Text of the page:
They seem to base their estimates of the past solar cycle length on a study of only 79 years’ worth of data which is almost certainly too short for high accuracy, but the results are interesting nevertheless.
A pair of German researchers has found evidence in ancient tree rings of a solar sunspot cycle millions of years ago similar to the one observed in more modern times, reports Phys.org.
In their paper published in the journal Geology, Ludwig Luthardt and Ronny Rößler describe how they gathered an assortment of petrified tree samples from a region in Germany and used them to count sunspot cycles.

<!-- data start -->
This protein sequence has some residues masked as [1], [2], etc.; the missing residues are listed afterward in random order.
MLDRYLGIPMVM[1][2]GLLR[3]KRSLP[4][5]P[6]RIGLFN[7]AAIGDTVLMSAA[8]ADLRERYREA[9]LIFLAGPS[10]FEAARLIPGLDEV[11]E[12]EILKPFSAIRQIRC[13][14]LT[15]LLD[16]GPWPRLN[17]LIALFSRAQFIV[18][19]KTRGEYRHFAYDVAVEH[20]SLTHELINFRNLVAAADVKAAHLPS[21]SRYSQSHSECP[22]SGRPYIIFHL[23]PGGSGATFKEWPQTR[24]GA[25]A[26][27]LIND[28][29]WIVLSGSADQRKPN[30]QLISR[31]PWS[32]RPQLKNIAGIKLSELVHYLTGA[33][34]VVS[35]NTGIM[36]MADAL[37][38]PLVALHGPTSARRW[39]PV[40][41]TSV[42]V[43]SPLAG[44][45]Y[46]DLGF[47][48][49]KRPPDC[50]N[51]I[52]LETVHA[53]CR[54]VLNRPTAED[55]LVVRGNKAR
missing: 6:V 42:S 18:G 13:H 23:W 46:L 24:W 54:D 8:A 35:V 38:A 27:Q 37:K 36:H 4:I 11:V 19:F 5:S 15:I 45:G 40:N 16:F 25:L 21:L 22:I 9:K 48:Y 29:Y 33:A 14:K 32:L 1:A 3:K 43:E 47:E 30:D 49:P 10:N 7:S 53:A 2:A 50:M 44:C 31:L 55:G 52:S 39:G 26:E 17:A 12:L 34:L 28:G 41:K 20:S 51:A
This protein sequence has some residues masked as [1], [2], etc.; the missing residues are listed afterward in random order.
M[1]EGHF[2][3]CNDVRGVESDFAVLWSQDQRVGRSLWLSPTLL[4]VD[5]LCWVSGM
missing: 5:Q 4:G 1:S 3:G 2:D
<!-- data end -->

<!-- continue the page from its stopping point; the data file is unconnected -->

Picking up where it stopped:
Scientists know that the sun undergoes a sunspot cycle of approximately 11 years—some spots appear, grow cooler and then slowly move toward the equator and eventually disappear—the changes to the sun spots cause changes to the brightness level of the sun—as the level waxes and wanes, plants here on Earth respond, growing more or less in a given year—this can be seen in the width of tree rings.
In this new effort, the researchers gathered petrified tree samples from a region of Germany that was covered by lava during a volcanic eruption approximately 290 million years ago (during the Permian period), offering a historical record of sun activity.